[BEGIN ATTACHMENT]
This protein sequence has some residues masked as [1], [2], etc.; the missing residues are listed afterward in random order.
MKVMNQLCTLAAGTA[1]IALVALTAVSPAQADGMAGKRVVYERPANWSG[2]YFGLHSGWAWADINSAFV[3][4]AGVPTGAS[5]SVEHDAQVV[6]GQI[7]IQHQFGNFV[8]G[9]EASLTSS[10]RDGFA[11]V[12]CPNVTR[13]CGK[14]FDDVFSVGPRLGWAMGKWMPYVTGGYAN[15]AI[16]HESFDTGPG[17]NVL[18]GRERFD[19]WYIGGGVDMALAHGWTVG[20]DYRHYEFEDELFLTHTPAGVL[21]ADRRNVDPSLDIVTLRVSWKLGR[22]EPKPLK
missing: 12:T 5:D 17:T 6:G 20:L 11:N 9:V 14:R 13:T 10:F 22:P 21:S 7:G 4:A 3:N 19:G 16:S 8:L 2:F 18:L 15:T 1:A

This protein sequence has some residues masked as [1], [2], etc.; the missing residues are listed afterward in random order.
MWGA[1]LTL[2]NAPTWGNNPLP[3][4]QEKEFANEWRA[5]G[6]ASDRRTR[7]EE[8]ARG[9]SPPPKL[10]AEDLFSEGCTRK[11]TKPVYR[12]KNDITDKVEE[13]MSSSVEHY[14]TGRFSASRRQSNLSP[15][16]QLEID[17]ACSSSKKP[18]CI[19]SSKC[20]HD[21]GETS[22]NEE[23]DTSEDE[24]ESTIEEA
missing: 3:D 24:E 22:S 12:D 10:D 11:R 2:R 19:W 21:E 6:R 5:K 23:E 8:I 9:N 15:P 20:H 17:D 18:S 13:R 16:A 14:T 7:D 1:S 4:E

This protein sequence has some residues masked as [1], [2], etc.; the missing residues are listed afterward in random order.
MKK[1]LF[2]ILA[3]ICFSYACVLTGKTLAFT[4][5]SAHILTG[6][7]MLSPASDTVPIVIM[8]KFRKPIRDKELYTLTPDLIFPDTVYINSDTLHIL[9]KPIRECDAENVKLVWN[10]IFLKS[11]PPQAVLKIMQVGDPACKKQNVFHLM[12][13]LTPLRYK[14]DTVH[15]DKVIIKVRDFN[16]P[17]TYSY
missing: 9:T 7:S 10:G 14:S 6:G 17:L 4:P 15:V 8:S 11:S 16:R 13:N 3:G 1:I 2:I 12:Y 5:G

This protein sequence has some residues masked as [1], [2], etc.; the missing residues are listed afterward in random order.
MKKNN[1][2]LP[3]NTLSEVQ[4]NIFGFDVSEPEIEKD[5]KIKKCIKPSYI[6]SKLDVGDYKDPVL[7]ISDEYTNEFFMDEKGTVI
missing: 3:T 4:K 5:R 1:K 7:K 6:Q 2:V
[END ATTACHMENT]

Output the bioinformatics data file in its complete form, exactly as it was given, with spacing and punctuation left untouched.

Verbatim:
This protein sequence has some residues masked as [1], [2], etc.; the missing residues are listed afterward in random order.
MKVMNQLCTLAAGTA[1]IALVALTAVSPAQADGMAGKRVVYERPANWSG[2]YFGLHSGWAWADINSAFV[3][4]AGVPTGAS[5]SVEHDAQVV[6]GQI[7]IQHQFGNFV[8]G[9]EASLTSS[10]RDGFA[11]V[12]CPNVTR[13]CGK[14]FDDVFSVGPRLGWAMGKWMPYVTGGYAN[15]AI[16]HESFDTGPG[17]NVL[18]GRERFD[19]WYIGGGVDMALAHGWTVG[20]DYRHYEFEDELFLTHTPAGVL[21]ADRRNVDPSLDIVTLRVSWKLGR[22]EPKPLK
missing: 12:T 5:D 17:T 6:G 20:L 11:N 9:V 14:R 13:T 10:F 22:P 21:S 7:G 4:A 3:N 19:G 16:S 8:L 2:F 18:L 15:T 1:A

This protein sequence has some residues masked as [1], [2], etc.; the missing residues are listed afterward in random order.
MWGA[1]LTL[2]NAPTWGNNPLP[3][4]QEKEFANEWRA[5]G[6]ASDRRTR[7]EE[8]ARG[9]SPPPKL[10]AEDLFSEGCTRK[11]TKPVYR[12]KNDITDKVEE[13]MSSSVEHY[14]TGRFSASRRQSNLSP[15][16]QLEID[17]ACSSSKKP[18]CI[19]SSKC[20]HD[21]GETS[22]NEE[23]DTSEDE[24]ESTIEEA
missing: 3:D 24:E 22:S 12:D 10:D 11:R 2:R 19:W 21:E 6:R 5:K 23:E 8:I 9:N 15:P 20:H 17:D 18:S 13:R 16:A 14:T 7:D 1:S 4:E

This protein sequence has some residues masked as [1], [2], etc.; the missing residues are listed afterward in random order.
MKK[1]LF[2]ILA[3]ICFSYACVLTGKTLAFT[4][5]SAHILTG[6][7]MLSPASDTVPIVIM[8]KFRKPIRDKELYTLTPDLIFPDTVYINSDTLHIL[9]KPIRECDAENVKLVWN[10]IFLKS[11]PPQAVLKIMQVGDPACKKQNVFHLM[12][13]LTPLRYK[14]DTVH[15]DKVIIKVRDFN[16]P[17]TYSY
missing: 9:T 7:S 10:G 14:S 6:G 17:L 4:P 15:V 8:S 11:S 16:R 13:N 3:G 1:I 2:I 12:Y 5:G

This protein sequence has some residues masked as [1], [2], etc.; the missing residues are listed afterward in random order.
MKKNN[1][2]LP[3]NTLSEVQ[4]NIFGFDVSEPEIEKD[5]KIKKCIKPSYI[6]SKLDVGDYKDPVL[7]ISDEYTNEFFMDEKGTVI
missing: 3:T 4:K 5:R 1:K 7:K 6:Q 2:V